When times got tough, Ego convinced me I was a failure. There was no more opportunity, ever. "Your life," Ego said, "is over before it ever began." But even in complete solitude, Ego kept close. He was more like a screaming child than a best friend, but even an echo can be better than nothing when you're in darkness. Afterall, if a tree falls...
An artist I worked with for years, used to fear that if there was no one around to hear his tree falling in the forest, it wouldn’t make a sound. He was referring to his art, and to a larger extent, his life. He was so good at keeping people out, that he was afraid he would disappear in his own forest...that his trees, or art, wouldn’t make any noise in the outside world. Which begged the question - did those trees ever really fall at all?
My case study on ego taught me that we spend too much time staring at fallen trees. We're only looking to see who has heard, seeking approval, validations, and judgement. That is ego directing our focus toward outside reactions.
In actuality, we are each surrounded by a forest populated with trees at our disposal. If no one hears one, move on to the next. Why measure a forest by a singular tree?
Excerpts from Ego Dossier, Part 2:
Those flowers Ego told me were worth nothing still whispered inspiration. That inspiration carried seeds that soon sprouted hope. The counterfeit princes and failed business deals were nothing but downed trees...tragic, but dead and gone.
What were the opportunities I was missing by being distracted by all of Ego’s negative arguments? What would happen if I stood up to Ego by being grateful for what is instead of dwelling on what could be? What if...I loved myself instead of loving Ego?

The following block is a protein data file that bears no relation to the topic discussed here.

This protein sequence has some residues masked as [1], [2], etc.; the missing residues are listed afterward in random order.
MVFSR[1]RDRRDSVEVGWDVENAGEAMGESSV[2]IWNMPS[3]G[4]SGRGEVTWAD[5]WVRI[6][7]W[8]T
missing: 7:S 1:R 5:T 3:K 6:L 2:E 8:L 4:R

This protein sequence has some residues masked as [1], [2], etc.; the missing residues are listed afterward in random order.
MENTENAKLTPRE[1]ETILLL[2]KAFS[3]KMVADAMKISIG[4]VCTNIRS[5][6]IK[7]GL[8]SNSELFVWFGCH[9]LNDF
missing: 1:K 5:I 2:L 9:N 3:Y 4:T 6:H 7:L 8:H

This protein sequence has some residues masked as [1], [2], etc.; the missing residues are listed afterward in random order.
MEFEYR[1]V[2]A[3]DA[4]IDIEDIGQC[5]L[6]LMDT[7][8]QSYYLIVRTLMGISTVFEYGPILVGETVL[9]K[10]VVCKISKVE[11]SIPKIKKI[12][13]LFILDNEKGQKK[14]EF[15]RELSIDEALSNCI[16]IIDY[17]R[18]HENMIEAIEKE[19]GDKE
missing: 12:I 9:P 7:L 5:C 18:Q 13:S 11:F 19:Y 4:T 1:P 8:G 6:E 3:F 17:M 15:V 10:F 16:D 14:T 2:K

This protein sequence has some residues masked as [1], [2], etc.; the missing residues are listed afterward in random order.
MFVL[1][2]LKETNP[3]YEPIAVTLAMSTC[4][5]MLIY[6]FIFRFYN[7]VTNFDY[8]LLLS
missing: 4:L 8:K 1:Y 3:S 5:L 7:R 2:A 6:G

Another artist I worked with once asked me “How do I know if I’ve fallen too far in love with myself?” I was encouraging him to show more of his feathers when he performed, to let loose. He laughed off the thought (ego manifesting as doubt), but it was a good question.
There is no "too" in love with yourself, if you are authentic and balanced with humility and gratitude. Lao Tzu said “When you are content to be simply yourself and don't compare or compete, everyone will respect you.” This is The Mirror Effect.
That only happens when you release judgement. You cannot be too in love with yourself, but then neither can anyone else. There are only shades of ego. And it is never too late to become your authentic self because you already are. It is only ego that clouds the way.
It was in fact ego holding this artist back. And isn’t that ironic? He was afraid of ego taking over...when in fact ego was already winning.
And that’s the tricky thing about ego - it usually takes the form you’re looking away from. It will pick whichever side you happen to be vulnerable to at the moment. It likes to win. And since ego is my biggest competitor in the business of making sustainable artists, maybe it’s not so bad that I admire it’s perseverance. It certainly keeps me on my toes!
Excerpts from Ego Dossier, Part 4. Conclusion:
If I recognize everything Ego says as an extreme, I get to experience both “sides.” That makes it easier to find the middle. The middle must be in the moment because it is not confined by the past, nor attached to the future.
The only place I find respite from Ego is in the moment. There Ego's judgements mean nothing, bearing no weight on a past that no longer exists and a future that is unknown. Could remaining in the middle of extremes, in the moment, be a way to harmonize with Ego?
Ego has shown me how to live in the moment, #sustainability...I just might be grateful for Ego after all.
Ego is in fact a useful tool that can be a reminder of balance. When ego demands the spotlight, its sole purpose is to balance what you're thinking/feeling with the opposite extreme. But in that is an opportunity...to find the middle, the moment.
Most people think teaching artists business means giving them a template business plan, crunching numbers, teaching some legalize, and providing insider contacts. I do all that, but it’s not going to provide sustainability. #ArtsMeetsBiz is an opportunity mindset: recognizing, analyzing, and maximizing opportunity. The only way to do that is to manage the ego, by staying in the moment.
For more tips on how to manage the ego, read Part II: Ten Tools for Managing Ego.
Emileena is writing a book called ANOTHER WAY, the Tao of Artist Development. If you are an artist looking for development, consider Emileena's E-Velop program.
Original Artwork by Dave Law, freelance visual artist and illustrator. For more, please visit www.davelawart.com.